Eliezer Álvarez, owner of a small mannequin factory in Valencia, Venezuela, has created the kind of woman he believes the public desires—one with, as the New York Times reports, “a bulging bosom and cantilevered buttocks, a wasp waist and long legs, a fiberglass fantasy, Venezuelan style.”

With the introduction of his new mannequins, Álvarez witnessed an incredible surge in sales, and now, these horribly inaccurate portrayals of the female body are the standard across most Venezuelan stores. The mannequins may be seen on display everywhere from the doorways of small shops whose clientele is mostly working class to the windows of fancy boutiques.

Álvarez’s portrayal of the female body has been welcomed with such popularity due to Venezuela’s great focus on beauty—specifically, manufactured beauty. As the New York Times reports, “Cosmetic procedures are so fashionable here that a woman with implants is often casually referred to as ‘an operated woman.’ Women freely talk about their surgeries, and mannequin makers jokingly refer to the creations as being ‘operated’ as well.”

Many Venezuelan women aspire to be like this exaggerated vision of the female form, and so, seeing a grossly disproportionate mannequin only furthers their inspiration for surgery. As Reina Parada, one of Álvarez’s factory workers explains, “You see a woman like this and you say, ‘Wow, I want to look like her,’ It gives you better self-esteem.”

The obsession with beauty and cosmetic surgery reached a high in the late 70s and early 80s, when Venezuelan beauty queens were crowned Miss Universe three times. Osmel Sousa, the longtime head of the Miss Venezuela pageant, takes credit for the heightened desire for cosmetic surgery, stating, “When there is a defect, I correct it […] If it can be easily fixed with surgery, then why not do it? [...] I say that inner beauty doesn’t exist. That’s something that unpretty women invented to justify themselves.”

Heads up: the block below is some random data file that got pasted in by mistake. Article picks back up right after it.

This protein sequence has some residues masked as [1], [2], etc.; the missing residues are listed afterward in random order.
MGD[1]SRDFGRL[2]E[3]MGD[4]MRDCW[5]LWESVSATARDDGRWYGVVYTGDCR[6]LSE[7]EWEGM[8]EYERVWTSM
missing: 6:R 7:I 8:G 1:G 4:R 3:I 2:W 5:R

Of course, not all Venezuelan women adhere to the ridiculous beauty conventions of their country. Several women’s groups protested the Miss Venezuela beauty pageant last month, speaking out against the extreme pressures and expectations enforced by surrounding society.

Still, the mannequin business is booming in Venezuela, only contributing to the country’s obscene expectations of female beauty and suggesting to not just women, but men too, that artificial beauty is the ultimate and desirable standard.

Read the full New York Times article here.

Thanks to the New York Times

Images via The New York Times

Tagged in: venezula, unrealistic beauty standards, sexism, plastic surgery, mannequins, fashion, cosmetic surgery, body positivity, body image   

The opinions expressed on the BUST blog are those of the authors themselves and do not necessarily reflect the position of BUST Magazine or its staff.




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